[p. 293]: the ' Periplus,' the merchant vessels anchored at the emporium of Barbarike, where the goods were un-loaded, and conveyed to the capital by the river. Just so in modern times the ships anchored at Lari- Bandar, while the merchants carried their goods to Thatha either by land or by water. The position of Minnagar is too vaguely described as " inland," 1 to be of any use in its determination. If it was, as I suppose, at Thatha, then it may perhaps be identified with Ptolemy's Sousikana, which I would interpret as Susi-gama, or the "town of the Su, tribe," an etymology which is supported by the fact that the Mands, or Meds, were a branch of the great horde of Sus, or Abars, who gave one name to Susiana, at the mouth of the Euphrates, and the other to Abiria, at the mouth of the Indus. I should mention, however, that according to M'Murdo, 2 " Minagar was one of the cities dependent on Multan in the twelfth century, and was the possession of a chief by caste an Agri, and descended from Alexander. It was situated on the Lohana Darya, not far from Bahmana, in the parganah now called Shehdadpur.” It is a suspicious ci cumstance that this passage has not been verified either by Postans or by Elliot. The latter, who constantly refers to his own MS. of the ' Tohfat-ul-Kiram,' quotes; 3 this notice of Minagar at second-hand from M'Murdo. I may add that the Agari is a well-known caste, of low degree, who are employed in the manu-

1 The words are, <greek>, which can only mean " inland and beyond" Barbarike.

2 Journ. Royal Asiat. Soc, i. 31 ; and again at p. 233, quoting the Tohfat-ul Giram.

3 ' Muhammadan Historians of India,' Dowson's edition, i. 66.

[p. 294]: facture of salt. I am therefore not inclined to admit that this petty place could have any connection with the great capital of Indo-Scythia. On the contrary, I am disposed to look upon this name of Min-nagara as meaning simply the city of Min.

Debal.-Karáchí.-Thatta.-Láhorí Bandar.

Sir H. M. Elliot[7] has provided us following details:

It is strange that the site of a port once so noted as Debal should now be left to vague conjecture; but amongst the fluctuating channels of the Sindian Delta we must rest content with mere surmises.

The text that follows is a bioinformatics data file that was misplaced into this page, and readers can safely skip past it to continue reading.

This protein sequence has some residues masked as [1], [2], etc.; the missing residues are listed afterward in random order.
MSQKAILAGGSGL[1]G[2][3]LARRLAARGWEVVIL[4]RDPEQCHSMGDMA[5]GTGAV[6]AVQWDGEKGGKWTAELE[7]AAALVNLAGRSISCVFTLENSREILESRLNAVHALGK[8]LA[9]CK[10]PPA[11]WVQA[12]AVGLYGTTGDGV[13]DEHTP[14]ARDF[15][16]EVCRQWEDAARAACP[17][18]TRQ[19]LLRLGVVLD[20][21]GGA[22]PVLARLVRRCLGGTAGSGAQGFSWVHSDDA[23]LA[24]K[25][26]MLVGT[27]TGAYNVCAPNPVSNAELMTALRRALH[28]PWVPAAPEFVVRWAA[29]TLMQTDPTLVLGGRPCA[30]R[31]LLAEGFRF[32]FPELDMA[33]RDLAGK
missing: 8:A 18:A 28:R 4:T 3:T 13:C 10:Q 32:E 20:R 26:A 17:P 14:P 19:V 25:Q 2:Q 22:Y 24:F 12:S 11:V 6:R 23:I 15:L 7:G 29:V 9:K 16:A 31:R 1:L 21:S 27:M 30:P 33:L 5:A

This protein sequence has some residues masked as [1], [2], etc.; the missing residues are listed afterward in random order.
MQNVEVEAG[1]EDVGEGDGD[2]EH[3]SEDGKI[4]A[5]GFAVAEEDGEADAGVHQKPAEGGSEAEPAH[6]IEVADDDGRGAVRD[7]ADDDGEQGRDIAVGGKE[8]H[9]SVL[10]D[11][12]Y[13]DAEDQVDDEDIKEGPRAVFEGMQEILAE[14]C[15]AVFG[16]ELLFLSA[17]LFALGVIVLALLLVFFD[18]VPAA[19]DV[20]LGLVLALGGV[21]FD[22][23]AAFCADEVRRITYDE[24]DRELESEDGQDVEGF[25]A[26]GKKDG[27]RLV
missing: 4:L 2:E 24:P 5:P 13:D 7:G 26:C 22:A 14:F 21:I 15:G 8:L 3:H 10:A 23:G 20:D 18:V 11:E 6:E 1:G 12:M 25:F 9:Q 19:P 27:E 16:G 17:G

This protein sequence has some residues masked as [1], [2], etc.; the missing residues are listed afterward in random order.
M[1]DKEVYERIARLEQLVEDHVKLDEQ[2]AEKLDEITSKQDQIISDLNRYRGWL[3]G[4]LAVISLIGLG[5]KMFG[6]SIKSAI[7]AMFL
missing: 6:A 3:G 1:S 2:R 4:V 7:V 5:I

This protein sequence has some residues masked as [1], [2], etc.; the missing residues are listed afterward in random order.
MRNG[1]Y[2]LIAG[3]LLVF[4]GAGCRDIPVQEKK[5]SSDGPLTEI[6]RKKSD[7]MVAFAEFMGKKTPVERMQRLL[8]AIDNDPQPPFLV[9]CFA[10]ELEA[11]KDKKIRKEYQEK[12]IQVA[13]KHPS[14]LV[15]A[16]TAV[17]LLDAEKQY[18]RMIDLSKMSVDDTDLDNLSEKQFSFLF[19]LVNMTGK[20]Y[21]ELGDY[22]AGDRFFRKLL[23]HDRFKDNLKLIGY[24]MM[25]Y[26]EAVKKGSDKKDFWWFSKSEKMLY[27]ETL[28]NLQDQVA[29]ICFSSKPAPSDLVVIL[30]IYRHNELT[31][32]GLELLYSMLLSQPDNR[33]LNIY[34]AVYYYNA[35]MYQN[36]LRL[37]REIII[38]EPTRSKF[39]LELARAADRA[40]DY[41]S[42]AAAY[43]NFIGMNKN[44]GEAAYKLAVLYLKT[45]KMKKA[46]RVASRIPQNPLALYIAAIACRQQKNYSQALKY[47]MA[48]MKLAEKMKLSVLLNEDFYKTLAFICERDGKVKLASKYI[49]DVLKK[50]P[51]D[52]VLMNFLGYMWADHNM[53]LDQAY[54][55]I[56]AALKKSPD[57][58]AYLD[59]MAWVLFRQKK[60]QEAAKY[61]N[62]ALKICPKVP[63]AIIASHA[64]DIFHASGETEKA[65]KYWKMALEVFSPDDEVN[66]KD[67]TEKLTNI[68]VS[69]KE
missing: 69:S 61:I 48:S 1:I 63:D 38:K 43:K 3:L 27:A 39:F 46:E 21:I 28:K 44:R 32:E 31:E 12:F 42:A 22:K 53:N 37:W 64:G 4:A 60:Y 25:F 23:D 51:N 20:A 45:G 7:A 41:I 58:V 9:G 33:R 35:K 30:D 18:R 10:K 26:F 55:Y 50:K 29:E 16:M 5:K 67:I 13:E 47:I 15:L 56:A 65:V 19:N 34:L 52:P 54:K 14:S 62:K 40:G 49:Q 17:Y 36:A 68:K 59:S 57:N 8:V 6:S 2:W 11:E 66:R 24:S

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Some of the various opinions entertained upon the question of its locality may be here noticed. Native authorities seem decidedly in favour of considering Thatta to represent Debal, following generally the text of Firishta.1 Mír Ma'súm ignorantly observes that Debal is Thatta and Láhorí Bandar.2 Abú-l Fazl is equally inexact, or rather more so.3 Idrísí (supra, p. 77) and the Arabian geographers having determined that Debal was six stations from the mouth of the Indus, Thatta was necessarily the only site which could be selected.

Modern authors have also for the most part inclined to Thatta, including De la Rochette and Rennell. Capt. McMurdo, while he says that Thatta is still known to the Arabs by the name of Debal alone, shows that the latter must have been a seaport.4 Sir A. Burnes says, also, that Thatta is called by the Arabs Dewal Sindy,5 and himself assigns Kalánkot as its position.6 Lieut. Burton says, we are certain that the modern Thatta occupies the ground of the ancient Dewal, as the Arabs and Persians know it by no other name,-Shál-i Debalí still being used to mean a shawl of Thatta manufacture.7

D'Anville more correctly establishes it on one of the mouths of the Indus;8 and some others, resigning Thatta, have assigned other localities to Debal. M. Reinaud inclines to the neighbourhood of Karáchí;9 and so does Elphinstone.10 Dr. Burnes says it occupied a site between Karáchí and Thatta, in which he follows Mr. Nathaniel Crow,11 one of the first of our modern enquirers in Sind, who combined much discrimination with ample opportunities of local knowledge.